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-   -   Has anyone DIY a Field coil? (http://www.diyaudio.com/forums/full-range/109072-has-anyone-diy-field-coil.html)

OzMikeH 26th September 2007 09:06 AM

Has anyone DIY a Field coil?
 
Has anyone machined and wound their own field coils for those drivers with replaceable magnets? (Lowther, AER etc)

I fail to see how they justify such high prices for what is essentially an electro-magnet with a soft iron cover.

Can anyone please direct me to a thread or webpage that shows in detail how these are put together?

Geoff H 26th September 2007 11:21 AM

Yeah, your right, sucks don't it. You must bear in mind the drivers you are referring to aren't thrown together by robots.

The was an article in EA May 1990, page 114, detailing a little on the Rice and Kellogg 6" EM driver.

It's not that hard to remove the backplate / pole piece assy and magnet from modern drivers. Dropping one can break the glue.

Older drivers had screws to keep the works together. They would be easier to convert, though I don't know if it would be worth the effort.

Many modern drivers have the front polepiece riveted to the basket.

This is where it all started:
http://mixonline.com/TECnology-Hall-...c-loudspeaker/

If I can find a source of soft iron, I'll let you know. Until I do, I'm stuck with steel. It might be possible to melt down old gal waterpipe. That's not got much, if any carbon in it.

Voice coils can be sourced from speakerbits in Melbourne.

Geoff.

PS. here's another.

http://history.sandiego.edu/gen/reco...e-kellogg.html

AndrewT 26th September 2007 11:38 AM

Hi,
cast iron has lots of carbon in it and in big crystals that make cast iron brittle.
Soft iron has most of all the impurities removed. It's the removal of all the impurities than makes it soft iron and makes it good for passing flux.
Adding zinc to the melt, from galvanising, will probably make an alloy that is worse than soft iron, but I'm guessing on that one.

There are a couple of threads in this Forum on manufacturing a coil magnet for a big speaker and another on test/ listening results for a commercial coiled electromagnet driver.

Geoff H 26th September 2007 12:58 PM

"cast iron has lots of carbon in it"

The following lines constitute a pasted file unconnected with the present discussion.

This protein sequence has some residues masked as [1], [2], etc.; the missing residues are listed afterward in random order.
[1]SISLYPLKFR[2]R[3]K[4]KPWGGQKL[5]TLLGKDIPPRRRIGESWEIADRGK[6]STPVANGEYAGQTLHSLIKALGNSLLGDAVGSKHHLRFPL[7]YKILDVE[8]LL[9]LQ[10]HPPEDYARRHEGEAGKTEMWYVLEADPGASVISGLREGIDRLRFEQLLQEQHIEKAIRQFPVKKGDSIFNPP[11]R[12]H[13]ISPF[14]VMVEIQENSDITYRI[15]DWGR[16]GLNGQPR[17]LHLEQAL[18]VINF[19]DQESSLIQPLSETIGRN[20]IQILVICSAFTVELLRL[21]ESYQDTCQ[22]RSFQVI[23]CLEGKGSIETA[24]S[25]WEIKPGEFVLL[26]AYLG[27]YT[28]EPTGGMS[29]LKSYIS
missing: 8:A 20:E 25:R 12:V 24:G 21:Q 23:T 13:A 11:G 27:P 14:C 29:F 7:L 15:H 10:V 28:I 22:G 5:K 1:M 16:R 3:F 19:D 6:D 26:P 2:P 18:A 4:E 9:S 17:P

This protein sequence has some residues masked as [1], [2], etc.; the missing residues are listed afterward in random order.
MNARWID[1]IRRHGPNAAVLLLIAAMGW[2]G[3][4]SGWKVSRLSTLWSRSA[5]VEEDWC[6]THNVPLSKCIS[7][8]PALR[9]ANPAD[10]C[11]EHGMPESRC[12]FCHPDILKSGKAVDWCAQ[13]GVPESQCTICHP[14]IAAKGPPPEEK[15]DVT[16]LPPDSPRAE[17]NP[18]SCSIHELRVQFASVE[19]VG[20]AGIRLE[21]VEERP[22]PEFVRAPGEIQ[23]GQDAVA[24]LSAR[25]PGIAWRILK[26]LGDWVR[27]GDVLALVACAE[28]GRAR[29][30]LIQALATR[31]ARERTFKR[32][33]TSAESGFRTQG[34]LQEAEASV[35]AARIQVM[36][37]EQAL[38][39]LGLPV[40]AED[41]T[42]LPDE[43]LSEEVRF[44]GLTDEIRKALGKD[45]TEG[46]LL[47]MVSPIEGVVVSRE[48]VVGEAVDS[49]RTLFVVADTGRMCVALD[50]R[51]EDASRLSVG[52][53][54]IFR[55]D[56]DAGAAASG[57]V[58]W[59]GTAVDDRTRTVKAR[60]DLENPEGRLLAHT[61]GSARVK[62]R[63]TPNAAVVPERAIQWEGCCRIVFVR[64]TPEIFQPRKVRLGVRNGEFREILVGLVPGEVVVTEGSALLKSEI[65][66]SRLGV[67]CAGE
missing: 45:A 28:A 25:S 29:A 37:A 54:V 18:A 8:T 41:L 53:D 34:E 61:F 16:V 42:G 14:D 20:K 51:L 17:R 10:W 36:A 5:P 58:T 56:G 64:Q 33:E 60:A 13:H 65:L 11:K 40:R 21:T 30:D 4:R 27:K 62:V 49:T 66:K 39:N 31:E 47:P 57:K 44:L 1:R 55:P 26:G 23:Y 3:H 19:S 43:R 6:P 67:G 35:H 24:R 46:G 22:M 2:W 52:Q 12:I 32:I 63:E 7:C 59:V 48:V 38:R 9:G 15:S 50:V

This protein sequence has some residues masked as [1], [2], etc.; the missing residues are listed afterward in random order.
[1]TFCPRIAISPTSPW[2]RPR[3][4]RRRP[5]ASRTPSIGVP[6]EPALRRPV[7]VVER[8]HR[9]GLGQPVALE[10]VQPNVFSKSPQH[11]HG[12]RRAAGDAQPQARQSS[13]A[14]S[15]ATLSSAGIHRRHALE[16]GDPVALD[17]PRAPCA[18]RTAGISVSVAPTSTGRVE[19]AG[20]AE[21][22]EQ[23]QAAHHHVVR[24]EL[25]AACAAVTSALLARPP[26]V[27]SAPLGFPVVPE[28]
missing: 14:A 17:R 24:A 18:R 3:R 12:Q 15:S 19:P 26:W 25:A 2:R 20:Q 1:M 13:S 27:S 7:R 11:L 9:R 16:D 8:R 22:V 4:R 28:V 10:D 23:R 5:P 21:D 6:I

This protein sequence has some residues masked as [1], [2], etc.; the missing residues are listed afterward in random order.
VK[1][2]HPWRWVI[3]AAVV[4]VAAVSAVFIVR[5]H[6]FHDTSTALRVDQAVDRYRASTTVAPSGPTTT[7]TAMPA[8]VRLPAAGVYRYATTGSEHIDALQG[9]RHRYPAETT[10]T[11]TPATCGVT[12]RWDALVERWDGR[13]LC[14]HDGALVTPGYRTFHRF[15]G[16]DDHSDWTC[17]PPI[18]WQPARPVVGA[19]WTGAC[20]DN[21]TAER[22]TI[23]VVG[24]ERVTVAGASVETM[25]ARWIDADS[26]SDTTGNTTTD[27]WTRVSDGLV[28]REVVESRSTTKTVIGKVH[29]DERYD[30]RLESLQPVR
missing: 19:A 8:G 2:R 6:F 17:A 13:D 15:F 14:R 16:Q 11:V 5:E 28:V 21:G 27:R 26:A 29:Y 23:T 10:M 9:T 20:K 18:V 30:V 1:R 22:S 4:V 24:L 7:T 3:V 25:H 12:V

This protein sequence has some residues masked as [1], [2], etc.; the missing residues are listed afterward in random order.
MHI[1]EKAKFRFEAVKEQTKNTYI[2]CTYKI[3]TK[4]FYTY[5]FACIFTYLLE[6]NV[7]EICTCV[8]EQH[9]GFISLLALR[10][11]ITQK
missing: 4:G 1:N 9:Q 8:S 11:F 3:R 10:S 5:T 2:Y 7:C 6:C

That would be cast steel? It might be possible to separate the zinc.

The gal waterpipe I am referring to is malleable, not the cast pipes used for drainage. I have thought of using iron from old drivers. That means getting rid of cadmium. I'd prefer to mess with zinc.

Cast steel is better than cast iron, though not as good as pure iron or armco, on a b-h curve, according to my reference.

Edit: Andrew, you could be right about the zinc, there is no mention of it in the various mixes. And I don't recall seeing it when I worked for a magnet producer, and they were mixing high grades of alnico.

AndrewT 26th September 2007 01:23 PM

Quote:

Originally posted by Geoff H
"cast iron has lots of carbon in it"

That would be cast steel? ....

I don't think so.
Cast steel is steel that is cast and has a reduced carbon content, compared to cast iron, but probably just as important in a different crystalline form.

Geoff H 26th September 2007 02:43 PM

OK, they both appear to have similar quantities of carbon. Wrought iron seems to have the least. So cast iron isn't cast fe. It's an alloy.

One a side note, see the reference to the speed of sound in iron compared to ferrite.

http://en.wikipedia.org/wiki/Wrought_iron

AndrewT 26th September 2007 03:03 PM

Hi,
back to a suitable iron for passing flux around the magnetic circuit.

Very low content of any alloys would be essential. But particularly the alloys that interfere with the magnetic properties.
Some types of steel may be second best after soft iron.

I wonder how close wrought iron gets to fulfilling the need? Problem may be getting blanks big enough to turns poles and face plates from it.

Tubehead 26th September 2007 09:28 PM

What about using transformer iron? It is used to pass flux, but it doesnt look like pure iron to me? Also its in the form of sheet. Is it an alloy?

OzMikeH 27th September 2007 07:41 AM

The thin plates from transformer iron would be easy to melt down.
What about pig iron briquettes? Old radar magnetrons have easily accessible thick iron plates. You'd need quite a few. Wrought iron has extra lead added to make it more malleable so I don't think it's suitable.

I mentioned those drivers because they usually have their magnets retained with screws.

Given a billet of the right material I think I could turn a pair up on a lathe in a day easily. It might be possible to use a whole roll of magnet wire, spool and all - no winding. I see no reason why a lump of metal and a roll of wire should cost a couple of thousand euro.

AndrewT 27th September 2007 09:01 AM

Quote:

Originally posted by OzMikeH
....... It might be possible to use a whole roll of magnet wire, spool and all - no winding.
I don't think so.
You want the maximum volume of copper in there to minimise the heat build up for the necessary AT (ampere turns) to generate our field strength.
If we can't get above 1T then we are wasting our time.
I believe some of the cheaper grades of steel allow around 1.9T to 2T to be generated.
2.1T to 2.2T should be possible with soft iron. I wonder if we can get higher?
Do we need to get higher?
Or even as high as 1.9T?

What are the T/S benefits from high flux?
What are the sound quality characteristics accruing from high flux.
Gilbert Briggs did some work on this?
Does anyone have links to ANY papers on this flux strength advantage?


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